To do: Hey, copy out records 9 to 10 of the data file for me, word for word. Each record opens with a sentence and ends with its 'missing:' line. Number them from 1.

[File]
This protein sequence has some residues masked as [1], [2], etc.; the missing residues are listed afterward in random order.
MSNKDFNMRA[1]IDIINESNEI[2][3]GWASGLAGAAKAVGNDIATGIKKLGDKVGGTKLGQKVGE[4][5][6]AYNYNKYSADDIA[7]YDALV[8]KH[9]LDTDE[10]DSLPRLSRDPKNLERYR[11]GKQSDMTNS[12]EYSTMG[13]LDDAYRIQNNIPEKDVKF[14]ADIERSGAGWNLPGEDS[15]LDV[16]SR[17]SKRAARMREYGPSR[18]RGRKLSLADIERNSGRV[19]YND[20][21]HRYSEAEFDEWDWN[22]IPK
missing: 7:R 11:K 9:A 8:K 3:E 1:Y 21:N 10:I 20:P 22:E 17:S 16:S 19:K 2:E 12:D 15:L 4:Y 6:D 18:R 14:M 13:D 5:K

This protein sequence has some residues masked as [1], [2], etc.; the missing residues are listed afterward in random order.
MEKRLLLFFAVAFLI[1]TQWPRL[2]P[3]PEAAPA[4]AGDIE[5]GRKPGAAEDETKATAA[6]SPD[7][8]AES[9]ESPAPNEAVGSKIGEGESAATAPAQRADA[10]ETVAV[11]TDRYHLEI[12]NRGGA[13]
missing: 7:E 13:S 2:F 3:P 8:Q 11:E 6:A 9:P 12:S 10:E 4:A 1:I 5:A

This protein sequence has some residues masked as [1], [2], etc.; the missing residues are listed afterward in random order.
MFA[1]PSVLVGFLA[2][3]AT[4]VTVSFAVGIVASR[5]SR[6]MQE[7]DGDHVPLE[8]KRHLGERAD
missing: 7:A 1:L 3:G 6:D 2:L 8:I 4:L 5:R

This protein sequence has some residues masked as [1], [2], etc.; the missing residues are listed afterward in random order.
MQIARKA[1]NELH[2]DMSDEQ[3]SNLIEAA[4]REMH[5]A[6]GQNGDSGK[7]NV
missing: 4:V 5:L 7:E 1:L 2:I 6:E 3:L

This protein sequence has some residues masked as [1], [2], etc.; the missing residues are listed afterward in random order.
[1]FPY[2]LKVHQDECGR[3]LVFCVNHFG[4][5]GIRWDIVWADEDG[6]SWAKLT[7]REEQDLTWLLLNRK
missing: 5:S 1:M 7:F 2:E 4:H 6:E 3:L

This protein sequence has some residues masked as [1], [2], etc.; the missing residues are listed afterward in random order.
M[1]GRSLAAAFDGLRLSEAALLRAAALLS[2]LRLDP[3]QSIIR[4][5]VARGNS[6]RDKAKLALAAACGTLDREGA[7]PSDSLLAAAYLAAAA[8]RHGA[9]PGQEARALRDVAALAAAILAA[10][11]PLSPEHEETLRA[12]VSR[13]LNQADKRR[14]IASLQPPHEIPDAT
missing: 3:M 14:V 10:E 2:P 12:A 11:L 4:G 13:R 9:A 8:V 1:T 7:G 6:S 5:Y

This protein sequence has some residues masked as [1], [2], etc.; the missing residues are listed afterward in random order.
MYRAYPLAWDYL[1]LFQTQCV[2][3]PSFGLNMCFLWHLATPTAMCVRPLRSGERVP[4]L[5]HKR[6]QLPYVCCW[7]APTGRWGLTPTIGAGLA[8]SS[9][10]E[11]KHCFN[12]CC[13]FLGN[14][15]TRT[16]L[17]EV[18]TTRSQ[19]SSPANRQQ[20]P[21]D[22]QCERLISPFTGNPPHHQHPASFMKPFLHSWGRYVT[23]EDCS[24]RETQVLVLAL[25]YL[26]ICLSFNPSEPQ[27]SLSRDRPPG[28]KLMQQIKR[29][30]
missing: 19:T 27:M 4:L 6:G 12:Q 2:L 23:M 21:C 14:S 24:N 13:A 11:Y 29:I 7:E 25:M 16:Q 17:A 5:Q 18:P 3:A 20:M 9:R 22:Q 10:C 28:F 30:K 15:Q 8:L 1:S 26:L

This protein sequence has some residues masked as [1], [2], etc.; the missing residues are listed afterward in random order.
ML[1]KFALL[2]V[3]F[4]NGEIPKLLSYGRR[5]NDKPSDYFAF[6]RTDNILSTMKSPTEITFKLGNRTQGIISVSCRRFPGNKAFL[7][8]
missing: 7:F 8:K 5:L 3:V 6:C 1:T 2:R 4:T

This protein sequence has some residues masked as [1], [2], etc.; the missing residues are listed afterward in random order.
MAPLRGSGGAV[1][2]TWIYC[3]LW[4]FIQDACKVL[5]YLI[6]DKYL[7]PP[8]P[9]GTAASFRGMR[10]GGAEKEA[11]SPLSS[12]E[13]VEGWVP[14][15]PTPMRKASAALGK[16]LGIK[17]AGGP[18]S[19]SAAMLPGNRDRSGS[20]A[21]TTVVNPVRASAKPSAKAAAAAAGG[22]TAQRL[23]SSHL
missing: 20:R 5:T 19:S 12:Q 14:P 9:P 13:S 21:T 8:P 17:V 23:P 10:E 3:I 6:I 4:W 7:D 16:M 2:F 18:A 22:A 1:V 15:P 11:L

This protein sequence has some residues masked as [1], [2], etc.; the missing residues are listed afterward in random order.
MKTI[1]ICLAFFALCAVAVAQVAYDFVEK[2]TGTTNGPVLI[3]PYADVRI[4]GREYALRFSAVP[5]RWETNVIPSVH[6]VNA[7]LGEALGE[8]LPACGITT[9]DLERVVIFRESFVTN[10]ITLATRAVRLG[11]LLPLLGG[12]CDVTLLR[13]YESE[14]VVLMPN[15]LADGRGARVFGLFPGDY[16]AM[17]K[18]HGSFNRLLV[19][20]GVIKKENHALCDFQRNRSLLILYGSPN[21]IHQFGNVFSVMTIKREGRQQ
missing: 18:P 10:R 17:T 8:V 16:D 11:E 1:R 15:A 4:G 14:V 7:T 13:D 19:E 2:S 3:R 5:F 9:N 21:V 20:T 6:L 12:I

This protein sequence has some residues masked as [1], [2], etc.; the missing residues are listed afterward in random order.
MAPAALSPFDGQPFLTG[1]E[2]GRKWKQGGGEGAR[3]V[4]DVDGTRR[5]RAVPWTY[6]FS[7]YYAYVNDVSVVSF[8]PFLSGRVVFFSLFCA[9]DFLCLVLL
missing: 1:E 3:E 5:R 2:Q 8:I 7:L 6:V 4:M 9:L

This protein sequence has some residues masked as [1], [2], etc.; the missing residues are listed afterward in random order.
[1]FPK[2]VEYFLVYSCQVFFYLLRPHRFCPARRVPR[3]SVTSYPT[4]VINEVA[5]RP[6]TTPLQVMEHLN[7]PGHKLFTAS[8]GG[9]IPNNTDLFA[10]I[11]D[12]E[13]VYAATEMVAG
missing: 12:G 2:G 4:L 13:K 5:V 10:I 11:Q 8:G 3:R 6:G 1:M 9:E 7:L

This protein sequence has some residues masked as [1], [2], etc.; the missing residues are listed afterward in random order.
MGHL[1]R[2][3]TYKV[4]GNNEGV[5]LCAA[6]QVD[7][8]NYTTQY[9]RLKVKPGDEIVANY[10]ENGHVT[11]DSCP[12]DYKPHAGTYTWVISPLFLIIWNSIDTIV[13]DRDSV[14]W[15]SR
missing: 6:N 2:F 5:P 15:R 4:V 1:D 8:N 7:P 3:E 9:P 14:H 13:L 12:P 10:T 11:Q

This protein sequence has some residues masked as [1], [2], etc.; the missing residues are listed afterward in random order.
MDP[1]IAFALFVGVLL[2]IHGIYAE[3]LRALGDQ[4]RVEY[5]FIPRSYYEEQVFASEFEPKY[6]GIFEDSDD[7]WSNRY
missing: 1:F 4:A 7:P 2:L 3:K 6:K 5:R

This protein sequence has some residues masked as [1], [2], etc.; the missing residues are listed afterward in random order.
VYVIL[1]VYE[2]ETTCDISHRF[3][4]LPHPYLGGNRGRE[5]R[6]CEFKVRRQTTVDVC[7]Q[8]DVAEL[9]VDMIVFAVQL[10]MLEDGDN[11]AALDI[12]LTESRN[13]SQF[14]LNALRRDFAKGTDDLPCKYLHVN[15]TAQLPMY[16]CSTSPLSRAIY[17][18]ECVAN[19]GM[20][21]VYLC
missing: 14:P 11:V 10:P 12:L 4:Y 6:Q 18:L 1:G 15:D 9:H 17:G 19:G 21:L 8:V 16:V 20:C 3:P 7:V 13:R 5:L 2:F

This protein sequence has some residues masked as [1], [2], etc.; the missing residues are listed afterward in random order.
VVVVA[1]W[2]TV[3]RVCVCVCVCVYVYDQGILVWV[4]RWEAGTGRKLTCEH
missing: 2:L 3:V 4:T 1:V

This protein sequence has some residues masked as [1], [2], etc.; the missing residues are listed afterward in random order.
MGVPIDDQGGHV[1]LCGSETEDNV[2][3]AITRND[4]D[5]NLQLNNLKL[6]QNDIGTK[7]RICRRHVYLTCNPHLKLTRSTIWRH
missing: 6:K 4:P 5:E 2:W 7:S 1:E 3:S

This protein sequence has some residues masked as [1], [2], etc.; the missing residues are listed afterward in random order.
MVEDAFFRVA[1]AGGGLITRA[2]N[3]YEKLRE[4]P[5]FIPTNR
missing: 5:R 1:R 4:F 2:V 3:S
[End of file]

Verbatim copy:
This protein sequence has some residues masked as [1], [2], etc.; the missing residues are listed afterward in random order.
MAPLRGSGGAV[1][2]TWIYC[3]LW[4]FIQDACKVL[5]YLI[6]DKYL[7]PP[8]P[9]GTAASFRGMR[10]GGAEKEA[11]SPLSS[12]E[13]VEGWVP[14][15]PTPMRKASAALGK[16]LGIK[17]AGGP[18]S[19]SAAMLPGNRDRSGS[20]A[21]TTVVNPVRASAKPSAKAAAAAAGG[22]TAQRL[23]SSHL
missing: 20:R 5:T 19:S 12:Q 14:P 9:P 13:S 21:T 8:P 17:V 23:P 10:E 3:I 6:I 4:W 7:D 16:M 2:F 18:A 22:A 1:V 15:P 11:L

This protein sequence has some residues masked as [1], [2], etc.; the missing residues are listed afterward in random order.
MKTI[1]ICLAFFALCAVAVAQVAYDFVEK[2]TGTTNGPVLI[3]PYADVRI[4]GREYALRFSAVP[5]RWETNVIPSVH[6]VNA[7]LGEALGE[8]LPACGITT[9]DLERVVIFRESFVTN[10]ITLATRAVRLG[11]LLPLLGG[12]CDVTLLR[13]YESE[14]VVLMPN[15]LADGRGARVFGLFPGDY[16]AM[17]K[18]HGSFNRLLV[19][20]GVIKKENHALCDFQRNRSLLILYGSPN[21]IHQFGNVFSVMTIKREGRQQ
missing: 18:P 10:R 17:T 8:V 16:D 11:E 1:R 15:A 4:G 14:V 7:T 13:D 19:E 2:S 3:R 5:F 9:N 21:V 20:T 6:L 12:I